The Seriti Commission of Inquiry established by Zuma to investigate allegations of corruption related to the 1999 arms deal is another example of a commission that was discredited. Despite mountains of hard evidence being available, Judge Willie Seriti found no corruption whatsoever.
Civil society organisation Right2Know had to go to court to ensure legal recognition that this commission ‘had failed to carry out the task assigned to it under the constitution and within the framework of the principles of legality.’ It is now clear in fact and law that Zuma established this commission not to find the truth but to conceal it.
The most recent inquiries were established to deal with allegations of wrongdoing involving complex governance, legal and financial issues. Existing institutions, criminal justice and otherwise, were seemingly unable to process these allegations satisfactorily.
In the case of the state capture inquiry, despite years of publicly available evidence that key politicians, government officials and business people had broken numerous laws to steal billions of rands of public funds, no one to date has been prosecuted. An Institute for Security Studies report submitted to the state capture commission detailed the extent to which the criminal justice system had been deliberately weakened to enable grand corruption.
Under these circumstances, the need for an inquiry to establish the truth becomes more understandable. It is also in Ramaphosa’s interests to have the matters dealt with independently, providing political cover within his own political party for the difficult decisions he might need to make based on their findings.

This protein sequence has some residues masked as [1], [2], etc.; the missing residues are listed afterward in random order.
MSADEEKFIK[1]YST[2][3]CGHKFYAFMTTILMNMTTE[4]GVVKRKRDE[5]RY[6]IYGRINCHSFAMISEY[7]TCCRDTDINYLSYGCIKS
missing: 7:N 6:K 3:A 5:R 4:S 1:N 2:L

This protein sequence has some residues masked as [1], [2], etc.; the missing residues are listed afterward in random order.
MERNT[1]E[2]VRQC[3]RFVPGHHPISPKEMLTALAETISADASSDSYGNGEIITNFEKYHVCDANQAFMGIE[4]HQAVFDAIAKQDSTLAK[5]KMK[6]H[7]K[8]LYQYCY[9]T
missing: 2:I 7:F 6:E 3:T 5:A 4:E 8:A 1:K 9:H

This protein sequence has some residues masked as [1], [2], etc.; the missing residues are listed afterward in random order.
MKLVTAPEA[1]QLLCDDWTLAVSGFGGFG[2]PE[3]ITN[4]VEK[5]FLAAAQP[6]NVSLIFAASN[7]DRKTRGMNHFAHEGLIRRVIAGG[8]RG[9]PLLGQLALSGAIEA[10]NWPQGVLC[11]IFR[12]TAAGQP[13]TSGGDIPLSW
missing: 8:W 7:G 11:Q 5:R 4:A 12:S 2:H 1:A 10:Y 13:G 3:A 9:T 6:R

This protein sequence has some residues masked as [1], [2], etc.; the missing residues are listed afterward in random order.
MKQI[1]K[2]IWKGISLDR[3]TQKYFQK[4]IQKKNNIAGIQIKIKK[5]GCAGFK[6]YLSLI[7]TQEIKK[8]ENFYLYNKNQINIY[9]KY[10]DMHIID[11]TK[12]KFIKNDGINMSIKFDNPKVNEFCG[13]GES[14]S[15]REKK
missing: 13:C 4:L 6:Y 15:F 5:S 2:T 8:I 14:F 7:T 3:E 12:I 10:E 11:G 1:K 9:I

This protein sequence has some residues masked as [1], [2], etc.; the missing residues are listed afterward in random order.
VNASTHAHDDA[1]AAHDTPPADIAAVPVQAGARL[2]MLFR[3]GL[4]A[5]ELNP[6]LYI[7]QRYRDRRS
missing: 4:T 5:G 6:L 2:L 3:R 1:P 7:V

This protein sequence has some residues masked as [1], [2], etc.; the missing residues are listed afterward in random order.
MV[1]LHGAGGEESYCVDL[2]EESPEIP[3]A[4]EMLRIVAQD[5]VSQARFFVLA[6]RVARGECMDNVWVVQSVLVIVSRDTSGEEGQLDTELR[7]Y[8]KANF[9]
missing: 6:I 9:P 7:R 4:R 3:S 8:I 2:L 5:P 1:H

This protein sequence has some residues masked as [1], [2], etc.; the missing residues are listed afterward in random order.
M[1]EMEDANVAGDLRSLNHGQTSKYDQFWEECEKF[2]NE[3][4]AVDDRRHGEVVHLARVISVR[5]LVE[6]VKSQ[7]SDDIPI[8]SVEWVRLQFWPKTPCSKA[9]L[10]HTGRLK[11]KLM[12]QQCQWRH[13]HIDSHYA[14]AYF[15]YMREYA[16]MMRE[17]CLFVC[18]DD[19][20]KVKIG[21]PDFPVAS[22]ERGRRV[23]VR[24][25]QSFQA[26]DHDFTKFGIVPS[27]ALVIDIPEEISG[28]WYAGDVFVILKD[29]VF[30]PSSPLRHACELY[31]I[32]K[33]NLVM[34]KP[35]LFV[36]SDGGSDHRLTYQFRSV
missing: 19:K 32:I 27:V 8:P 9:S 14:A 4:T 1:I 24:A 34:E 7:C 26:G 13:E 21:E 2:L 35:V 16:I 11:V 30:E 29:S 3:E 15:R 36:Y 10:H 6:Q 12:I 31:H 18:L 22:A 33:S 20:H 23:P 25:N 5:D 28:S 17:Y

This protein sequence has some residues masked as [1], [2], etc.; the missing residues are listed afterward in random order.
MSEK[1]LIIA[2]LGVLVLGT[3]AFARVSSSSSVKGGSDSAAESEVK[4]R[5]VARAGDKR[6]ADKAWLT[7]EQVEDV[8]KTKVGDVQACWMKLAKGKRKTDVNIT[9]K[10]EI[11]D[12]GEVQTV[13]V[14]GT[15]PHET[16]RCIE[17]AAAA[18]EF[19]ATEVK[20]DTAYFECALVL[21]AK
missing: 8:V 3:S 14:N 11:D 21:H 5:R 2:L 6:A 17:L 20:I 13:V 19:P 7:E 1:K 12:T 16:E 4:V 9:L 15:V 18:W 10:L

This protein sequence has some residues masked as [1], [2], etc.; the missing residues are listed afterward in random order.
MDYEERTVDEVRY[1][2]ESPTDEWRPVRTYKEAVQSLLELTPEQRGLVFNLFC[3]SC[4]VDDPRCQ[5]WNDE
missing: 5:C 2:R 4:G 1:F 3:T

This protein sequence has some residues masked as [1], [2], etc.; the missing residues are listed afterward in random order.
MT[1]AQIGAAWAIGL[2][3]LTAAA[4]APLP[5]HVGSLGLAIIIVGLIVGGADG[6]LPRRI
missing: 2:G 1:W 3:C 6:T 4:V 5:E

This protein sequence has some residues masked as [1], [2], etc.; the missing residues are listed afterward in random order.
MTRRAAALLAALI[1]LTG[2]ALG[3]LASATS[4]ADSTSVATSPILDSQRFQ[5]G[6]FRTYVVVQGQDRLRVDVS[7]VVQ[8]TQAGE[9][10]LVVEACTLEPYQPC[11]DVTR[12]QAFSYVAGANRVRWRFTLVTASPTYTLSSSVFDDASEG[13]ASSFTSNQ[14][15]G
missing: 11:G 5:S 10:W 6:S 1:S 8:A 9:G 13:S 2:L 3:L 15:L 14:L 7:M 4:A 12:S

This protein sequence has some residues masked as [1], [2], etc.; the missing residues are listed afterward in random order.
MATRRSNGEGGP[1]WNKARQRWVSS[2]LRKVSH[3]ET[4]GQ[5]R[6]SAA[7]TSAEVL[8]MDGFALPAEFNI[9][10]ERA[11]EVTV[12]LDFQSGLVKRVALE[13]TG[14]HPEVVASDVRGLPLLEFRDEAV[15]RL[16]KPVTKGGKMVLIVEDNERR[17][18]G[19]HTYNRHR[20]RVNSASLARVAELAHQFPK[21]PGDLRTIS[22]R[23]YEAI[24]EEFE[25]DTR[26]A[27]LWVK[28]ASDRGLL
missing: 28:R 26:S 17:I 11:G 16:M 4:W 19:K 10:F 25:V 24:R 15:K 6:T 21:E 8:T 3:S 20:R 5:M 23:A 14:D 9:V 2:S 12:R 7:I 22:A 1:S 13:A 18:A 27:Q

Given the exorbitant price tag that accompanies these commissions, it is crucial that their recommendations are carefully considered and acted on. The Seriti Commission cost the taxpayer nearly R140-million. The State Capture Commission is reported to have already cost over R356-million and still has a year before it concludes its work.
Ramaphosa has argued that these inquiries are a necessary cost that the country has to pay to get to the truth. He has also publicly stated that he will act on the recommendations of his inquiries even though he is not legally obligated to implement them.
For their part, the police cannot make arrests based purely on the evidence presented before an inquiry. But they can, and should, conduct criminal investigations as a result of these revelations.
Both the head of the police’s Directorate for Priority Crime Investigation (the Hawks) Godfrey Lebeya and National Director of Public Prosecutions Shamila Batohi have stated that evidence emerging from various commissions is being followed. Batohi has also made it clear that prosecutions will only be instituted when cases are water-tight.
If Ramaphosa’s New Dawn is to become a reality, the recommendations of the recent commissions need to be followed by decisive action. His administration will be judged by its ability to hold to account those implicated in the wrongdoing before the various commissions of inquiry. DM